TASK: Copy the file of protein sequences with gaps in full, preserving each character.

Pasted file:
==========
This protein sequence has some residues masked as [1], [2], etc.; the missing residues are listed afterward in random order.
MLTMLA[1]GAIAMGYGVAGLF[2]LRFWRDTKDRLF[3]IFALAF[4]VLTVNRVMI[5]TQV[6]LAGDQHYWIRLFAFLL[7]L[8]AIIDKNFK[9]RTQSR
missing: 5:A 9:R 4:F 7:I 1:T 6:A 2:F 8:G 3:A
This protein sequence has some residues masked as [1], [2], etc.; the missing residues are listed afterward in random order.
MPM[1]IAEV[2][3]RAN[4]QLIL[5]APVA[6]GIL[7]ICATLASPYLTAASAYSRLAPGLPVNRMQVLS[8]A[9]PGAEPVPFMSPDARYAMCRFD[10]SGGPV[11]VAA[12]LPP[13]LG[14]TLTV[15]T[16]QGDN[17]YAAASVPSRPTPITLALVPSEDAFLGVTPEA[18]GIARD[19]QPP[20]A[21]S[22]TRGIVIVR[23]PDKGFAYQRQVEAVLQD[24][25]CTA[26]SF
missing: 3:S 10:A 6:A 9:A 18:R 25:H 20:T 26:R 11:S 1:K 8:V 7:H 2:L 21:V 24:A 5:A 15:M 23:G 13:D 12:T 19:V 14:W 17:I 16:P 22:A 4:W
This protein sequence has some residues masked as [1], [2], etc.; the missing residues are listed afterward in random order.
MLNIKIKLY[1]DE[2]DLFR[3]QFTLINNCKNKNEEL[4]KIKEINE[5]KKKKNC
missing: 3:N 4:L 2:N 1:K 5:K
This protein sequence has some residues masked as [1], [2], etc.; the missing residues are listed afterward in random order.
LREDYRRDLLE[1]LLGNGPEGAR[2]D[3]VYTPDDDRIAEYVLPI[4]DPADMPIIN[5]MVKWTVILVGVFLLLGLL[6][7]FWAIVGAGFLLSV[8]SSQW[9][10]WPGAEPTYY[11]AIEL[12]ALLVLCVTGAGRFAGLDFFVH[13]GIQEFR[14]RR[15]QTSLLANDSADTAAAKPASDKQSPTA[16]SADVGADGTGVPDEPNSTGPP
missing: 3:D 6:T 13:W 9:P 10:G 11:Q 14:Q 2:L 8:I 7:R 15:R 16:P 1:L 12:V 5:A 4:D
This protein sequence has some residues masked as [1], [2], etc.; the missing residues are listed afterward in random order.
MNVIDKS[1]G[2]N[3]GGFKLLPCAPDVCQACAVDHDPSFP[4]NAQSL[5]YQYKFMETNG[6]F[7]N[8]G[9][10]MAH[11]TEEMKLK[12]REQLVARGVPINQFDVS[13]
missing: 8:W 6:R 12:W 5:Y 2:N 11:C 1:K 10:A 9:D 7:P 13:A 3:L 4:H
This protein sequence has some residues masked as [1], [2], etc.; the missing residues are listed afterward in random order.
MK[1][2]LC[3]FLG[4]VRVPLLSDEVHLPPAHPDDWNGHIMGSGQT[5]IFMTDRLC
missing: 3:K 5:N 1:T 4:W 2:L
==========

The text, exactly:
This protein sequence has some residues masked as [1], [2], etc.; the missing residues are listed afterward in random order.
MLTMLA[1]GAIAMGYGVAGLF[2]LRFWRDTKDRLF[3]IFALAF[4]VLTVNRVMI[5]TQV[6]LAGDQHYWIRLFAFLL[7]L[8]AIIDKNFK[9]RTQSR
missing: 5:A 9:R 4:F 7:I 1:T 6:A 2:F 8:G 3:A
This protein sequence has some residues masked as [1], [2], etc.; the missing residues are listed afterward in random order.
MPM[1]IAEV[2][3]RAN[4]QLIL[5]APVA[6]GIL[7]ICATLASPYLTAASAYSRLAPGLPVNRMQVLS[8]A[9]PGAEPVPFMSPDARYAMCRFD[10]SGGPV[11]VAA[12]LPP[13]LG[14]TLTV[15]T[16]QGDN[17]YAAASVPSRPTPITLALVPSEDAFLGVTPEA[18]GIARD[19]QPP[20]A[21]S[22]TRGIVIVR[23]PDKGFAYQRQVEAVLQD[24][25]CTA[26]SF
missing: 3:S 10:A 6:A 9:A 18:R 25:H 20:T 26:R 11:S 1:K 8:V 7:H 2:L 21:V 24:A 5:A 15:M 23:G 13:D 12:T 19:V 14:W 17:I 16:P 22:A 4:W
This protein sequence has some residues masked as [1], [2], etc.; the missing residues are listed afterward in random order.
MLNIKIKLY[1]DE[2]DLFR[3]QFTLINNCKNKNEEL[4]KIKEINE[5]KKKKNC
missing: 3:N 4:L 2:N 1:K 5:K
This protein sequence has some residues masked as [1], [2], etc.; the missing residues are listed afterward in random order.
LREDYRRDLLE[1]LLGNGPEGAR[2]D[3]VYTPDDDRIAEYVLPI[4]DPADMPIIN[5]MVKWTVILVGVFLLLGLL[6][7]FWAIVGAGFLLSV[8]SSQW[9][10]WPGAEPTYY[11]AIEL[12]ALLVLCVTGAGRFAGLDFFVH[13]GIQEFR[14]RR[15]QTSLLANDSADTAAAKPASDKQSPTA[16]SADVGADGTGVPDEPNSTGPP
missing: 3:D 6:T 13:W 9:P 10:G 11:Q 14:Q 2:L 8:I 7:R 15:R 16:P 1:L 12:V 5:A 4:D
This protein sequence has some residues masked as [1], [2], etc.; the missing residues are listed afterward in random order.
MNVIDKS[1]G[2]N[3]GGFKLLPCAPDVCQACAVDHDPSFP[4]NAQSL[5]YQYKFMETNG[6]F[7]N[8]G[9][10]MAH[11]TEEMKLK[12]REQLVARGVPINQFDVS[13]
missing: 8:W 6:R 12:W 5:Y 2:N 11:C 1:K 10:A 9:D 7:P 13:A 3:L 4:H
This protein sequence has some residues masked as [1], [2], etc.; the missing residues are listed afterward in random order.
MK[1][2]LC[3]FLG[4]VRVPLLSDEVHLPPAHPDDWNGHIMGSGQT[5]IFMTDRLC
missing: 3:K 5:N 1:T 4:W 2:L